Saturday, 25 August 2012 8:57 AM
If you're looking for something fun to do on a trip to the north-east, you could spend some of your holiday exploring a few of the many castles in the area. With such an abundance of historic sites, you'll never be short of something interesting to see during your getaway.
The area is so rich in castles, the hardest question will be which ones do you visit? So, here's a guide on the best castles in the north-east to help make your decision that bit easier.
This castle is one of the largest fortresses in Northumberland and was constructed in the late 14th century. It sits upon a hilltop over the River Coquet, giving visitors great views of the waterway below as well as the rest of the scenery.
It was once home to the Percy family and you'll be able to learn all about its history on a tour of the building, being able to listen to a free audio guide as you stroll around the premises.
One thing you'll notice is how well kept it is, particularly given its age. It is still roofed and you'll be able to walk through the great hall, the gatehouse and the castle walls that enclose the fortress and the courtyard within.
This 12th-century castle is a magnificent attraction to visit if you're staying in a cottage in Northumberland. It has medieval origins, which you'll be able to tell from the architecture, if you know a thing or two about historic designs.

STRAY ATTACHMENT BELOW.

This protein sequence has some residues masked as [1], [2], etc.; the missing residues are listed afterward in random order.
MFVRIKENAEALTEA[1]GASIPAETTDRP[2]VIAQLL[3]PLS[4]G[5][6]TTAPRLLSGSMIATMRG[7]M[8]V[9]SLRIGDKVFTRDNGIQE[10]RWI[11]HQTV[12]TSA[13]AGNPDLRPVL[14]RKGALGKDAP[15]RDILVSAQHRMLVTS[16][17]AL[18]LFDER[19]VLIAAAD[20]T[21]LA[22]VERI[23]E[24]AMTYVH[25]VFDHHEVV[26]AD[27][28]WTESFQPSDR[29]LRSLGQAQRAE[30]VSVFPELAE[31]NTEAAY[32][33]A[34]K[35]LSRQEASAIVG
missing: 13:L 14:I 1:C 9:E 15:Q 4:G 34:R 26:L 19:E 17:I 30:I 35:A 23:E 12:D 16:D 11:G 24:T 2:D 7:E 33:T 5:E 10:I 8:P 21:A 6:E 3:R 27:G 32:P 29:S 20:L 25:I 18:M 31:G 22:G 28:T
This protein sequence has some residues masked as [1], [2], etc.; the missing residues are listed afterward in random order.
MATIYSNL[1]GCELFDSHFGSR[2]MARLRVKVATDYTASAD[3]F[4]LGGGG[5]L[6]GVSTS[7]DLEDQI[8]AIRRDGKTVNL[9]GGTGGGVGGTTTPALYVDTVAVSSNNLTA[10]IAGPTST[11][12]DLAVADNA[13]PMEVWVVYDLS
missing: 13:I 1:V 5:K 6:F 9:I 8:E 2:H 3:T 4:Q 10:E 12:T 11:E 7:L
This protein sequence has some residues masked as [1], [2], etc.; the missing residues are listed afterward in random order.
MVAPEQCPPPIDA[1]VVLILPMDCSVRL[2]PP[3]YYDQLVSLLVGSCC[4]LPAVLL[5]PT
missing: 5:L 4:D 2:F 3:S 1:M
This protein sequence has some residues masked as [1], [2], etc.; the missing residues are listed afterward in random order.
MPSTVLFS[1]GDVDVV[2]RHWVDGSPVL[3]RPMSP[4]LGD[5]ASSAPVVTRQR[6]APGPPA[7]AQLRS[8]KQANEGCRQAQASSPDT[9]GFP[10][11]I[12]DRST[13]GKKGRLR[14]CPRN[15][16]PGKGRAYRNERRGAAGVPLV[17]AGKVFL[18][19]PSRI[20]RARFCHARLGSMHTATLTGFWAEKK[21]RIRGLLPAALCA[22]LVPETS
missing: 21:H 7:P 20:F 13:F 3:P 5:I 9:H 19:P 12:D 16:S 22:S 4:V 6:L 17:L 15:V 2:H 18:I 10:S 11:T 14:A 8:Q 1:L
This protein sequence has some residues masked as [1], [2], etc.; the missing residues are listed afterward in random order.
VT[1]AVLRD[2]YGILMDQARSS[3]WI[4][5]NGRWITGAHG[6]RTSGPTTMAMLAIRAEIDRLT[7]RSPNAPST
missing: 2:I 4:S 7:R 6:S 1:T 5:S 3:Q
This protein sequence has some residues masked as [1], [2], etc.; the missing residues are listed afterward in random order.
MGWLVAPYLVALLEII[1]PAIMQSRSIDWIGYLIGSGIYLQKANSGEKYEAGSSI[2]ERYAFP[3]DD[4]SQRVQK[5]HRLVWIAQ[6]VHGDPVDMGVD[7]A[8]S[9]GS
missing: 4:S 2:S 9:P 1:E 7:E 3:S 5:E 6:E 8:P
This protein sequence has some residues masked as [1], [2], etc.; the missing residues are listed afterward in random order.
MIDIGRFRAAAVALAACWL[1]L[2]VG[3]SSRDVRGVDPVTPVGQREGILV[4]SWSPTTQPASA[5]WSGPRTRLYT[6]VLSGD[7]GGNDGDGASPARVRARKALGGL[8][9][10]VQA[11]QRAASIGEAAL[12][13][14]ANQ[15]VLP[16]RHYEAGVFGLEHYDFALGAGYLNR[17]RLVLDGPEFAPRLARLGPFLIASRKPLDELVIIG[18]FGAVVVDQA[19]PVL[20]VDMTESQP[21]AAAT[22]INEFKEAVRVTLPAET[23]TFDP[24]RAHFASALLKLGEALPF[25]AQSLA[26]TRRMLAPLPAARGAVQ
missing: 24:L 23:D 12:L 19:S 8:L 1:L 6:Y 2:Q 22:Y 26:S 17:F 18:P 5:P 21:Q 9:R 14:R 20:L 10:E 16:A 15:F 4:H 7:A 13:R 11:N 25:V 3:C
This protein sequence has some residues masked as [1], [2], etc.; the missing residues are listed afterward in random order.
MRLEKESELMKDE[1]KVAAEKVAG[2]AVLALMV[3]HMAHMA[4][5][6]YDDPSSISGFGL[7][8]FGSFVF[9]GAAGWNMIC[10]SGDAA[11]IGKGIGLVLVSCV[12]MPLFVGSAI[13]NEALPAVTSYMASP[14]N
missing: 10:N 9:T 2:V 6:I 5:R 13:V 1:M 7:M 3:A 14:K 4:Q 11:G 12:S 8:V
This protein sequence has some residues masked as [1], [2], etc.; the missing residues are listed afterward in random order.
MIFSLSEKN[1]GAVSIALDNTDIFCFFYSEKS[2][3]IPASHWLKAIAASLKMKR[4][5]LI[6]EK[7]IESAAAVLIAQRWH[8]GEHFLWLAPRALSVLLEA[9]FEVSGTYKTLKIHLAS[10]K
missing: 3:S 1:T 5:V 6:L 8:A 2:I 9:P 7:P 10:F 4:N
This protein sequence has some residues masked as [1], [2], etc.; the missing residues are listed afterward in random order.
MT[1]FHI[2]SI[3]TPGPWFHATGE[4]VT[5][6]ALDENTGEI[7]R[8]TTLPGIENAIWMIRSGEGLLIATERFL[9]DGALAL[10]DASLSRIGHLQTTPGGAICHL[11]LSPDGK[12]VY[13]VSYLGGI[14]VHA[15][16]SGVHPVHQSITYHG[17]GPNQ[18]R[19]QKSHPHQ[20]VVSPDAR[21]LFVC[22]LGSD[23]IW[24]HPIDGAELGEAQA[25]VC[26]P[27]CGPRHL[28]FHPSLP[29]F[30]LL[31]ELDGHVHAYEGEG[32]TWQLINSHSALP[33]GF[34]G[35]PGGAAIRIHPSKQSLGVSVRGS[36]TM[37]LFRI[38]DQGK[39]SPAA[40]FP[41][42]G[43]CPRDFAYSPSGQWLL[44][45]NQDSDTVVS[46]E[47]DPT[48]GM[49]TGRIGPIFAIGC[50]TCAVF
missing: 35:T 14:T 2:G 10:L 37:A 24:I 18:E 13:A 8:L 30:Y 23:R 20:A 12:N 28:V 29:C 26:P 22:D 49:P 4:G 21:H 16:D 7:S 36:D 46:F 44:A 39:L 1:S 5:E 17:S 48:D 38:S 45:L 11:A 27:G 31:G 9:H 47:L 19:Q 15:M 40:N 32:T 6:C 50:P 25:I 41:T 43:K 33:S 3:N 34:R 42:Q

It is home to Sir Humphry Wakefield and played a significant part in history. Many sections of the castle have been added over the years, including an Italian garden by Sir Jeffrey Wyatville in the 19th century.
Due to its impressive grounds, you'll be able to enjoy lovely days out here – particularly if the weather is good. You will also have the chance to take in the views of the beautiful countryside, with views overlooking the coast and rolling hills.
For a castle trip with a difference, head to Lindisfarne Castle on Holy Island. This location was picked for the building for several reasons. Firstly, the Tudors wanted something that will help them to protect their island harbour. Then it became a great spot for people to retreat from their London properties during the Edwardian period.
To access the castle, you have to cross a 3-mile causeway at low tide, which means that opening times can often vary according to the tide. Therefore, it is always advisable to make sure it is open before you bring your entire family to the area with hopes to venture around the quaint castle.
It is also worth looking out for the National Trust flag, which flies when the castle is open and is put down when the building is shut to the public.
This is a castle where location is certainly the selling point – for people who lived here as well as visitors now. While the sight of the fort on top of the small hill is rather impressive in itself, the views of the rest of the island and the water from the top of the fortress will take your breath away.